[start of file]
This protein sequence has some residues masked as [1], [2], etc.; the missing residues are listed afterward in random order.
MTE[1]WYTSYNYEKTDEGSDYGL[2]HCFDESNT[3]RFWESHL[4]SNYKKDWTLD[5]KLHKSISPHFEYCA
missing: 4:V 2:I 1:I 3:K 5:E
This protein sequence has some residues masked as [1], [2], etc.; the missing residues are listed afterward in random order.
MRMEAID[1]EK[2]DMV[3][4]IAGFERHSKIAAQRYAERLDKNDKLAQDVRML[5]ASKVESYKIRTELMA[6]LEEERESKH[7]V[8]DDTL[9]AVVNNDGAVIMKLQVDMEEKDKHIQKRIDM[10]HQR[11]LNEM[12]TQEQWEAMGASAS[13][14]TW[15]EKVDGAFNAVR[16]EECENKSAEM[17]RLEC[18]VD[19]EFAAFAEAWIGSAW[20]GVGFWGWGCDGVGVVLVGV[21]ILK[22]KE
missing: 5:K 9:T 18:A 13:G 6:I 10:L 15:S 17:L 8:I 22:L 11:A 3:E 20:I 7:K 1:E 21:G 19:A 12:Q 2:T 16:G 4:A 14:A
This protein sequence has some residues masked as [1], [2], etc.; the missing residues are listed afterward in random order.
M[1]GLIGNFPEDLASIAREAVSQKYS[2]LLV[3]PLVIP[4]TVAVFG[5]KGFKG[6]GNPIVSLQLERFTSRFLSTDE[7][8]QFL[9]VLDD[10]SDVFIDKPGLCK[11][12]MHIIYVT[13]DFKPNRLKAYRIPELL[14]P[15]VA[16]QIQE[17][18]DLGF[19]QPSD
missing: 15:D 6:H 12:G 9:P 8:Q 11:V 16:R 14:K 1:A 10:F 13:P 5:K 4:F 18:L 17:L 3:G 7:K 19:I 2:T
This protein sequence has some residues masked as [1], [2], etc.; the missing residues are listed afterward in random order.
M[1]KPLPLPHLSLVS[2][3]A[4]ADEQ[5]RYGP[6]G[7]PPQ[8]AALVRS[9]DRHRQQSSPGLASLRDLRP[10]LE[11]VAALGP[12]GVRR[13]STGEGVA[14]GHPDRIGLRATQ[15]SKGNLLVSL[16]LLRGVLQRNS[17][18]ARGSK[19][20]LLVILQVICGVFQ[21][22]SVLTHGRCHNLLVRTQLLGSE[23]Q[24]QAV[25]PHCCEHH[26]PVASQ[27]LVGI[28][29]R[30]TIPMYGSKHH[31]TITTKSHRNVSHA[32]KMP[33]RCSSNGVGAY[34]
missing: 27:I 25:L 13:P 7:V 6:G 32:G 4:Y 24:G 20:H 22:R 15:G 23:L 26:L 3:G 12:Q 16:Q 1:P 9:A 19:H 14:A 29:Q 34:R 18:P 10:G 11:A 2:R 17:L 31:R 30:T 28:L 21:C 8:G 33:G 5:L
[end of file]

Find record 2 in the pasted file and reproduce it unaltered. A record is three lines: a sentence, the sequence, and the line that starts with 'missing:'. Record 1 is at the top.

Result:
This protein sequence has some residues masked as [1], [2], etc.; the missing residues are listed afterward in random order.
MRMEAID[1]EK[2]DMV[3][4]IAGFERHSKIAAQRYAERLDKNDKLAQDVRML[5]ASKVESYKIRTELMA[6]LEEERESKH[7]V[8]DDTL[9]AVVNNDGAVIMKLQVDMEEKDKHIQKRIDM[10]HQR[11]LNEM[12]TQEQWEAMGASAS[13][14]TW[15]EKVDGAFNAVR[16]EECENKSAEM[17]RLEC[18]VD[19]EFAAFAEAWIGSAW[20]GVGFWGWGCDGVGVVLVGV[21]ILK[22]KE
missing: 5:K 9:T 18:A 13:G 6:I 10:L 15:S 17:L 8:I 22:L 11:A 3:E 20:I 7:K 1:E 21:G 19:A 12:Q 2:T 16:G 4:A 14:A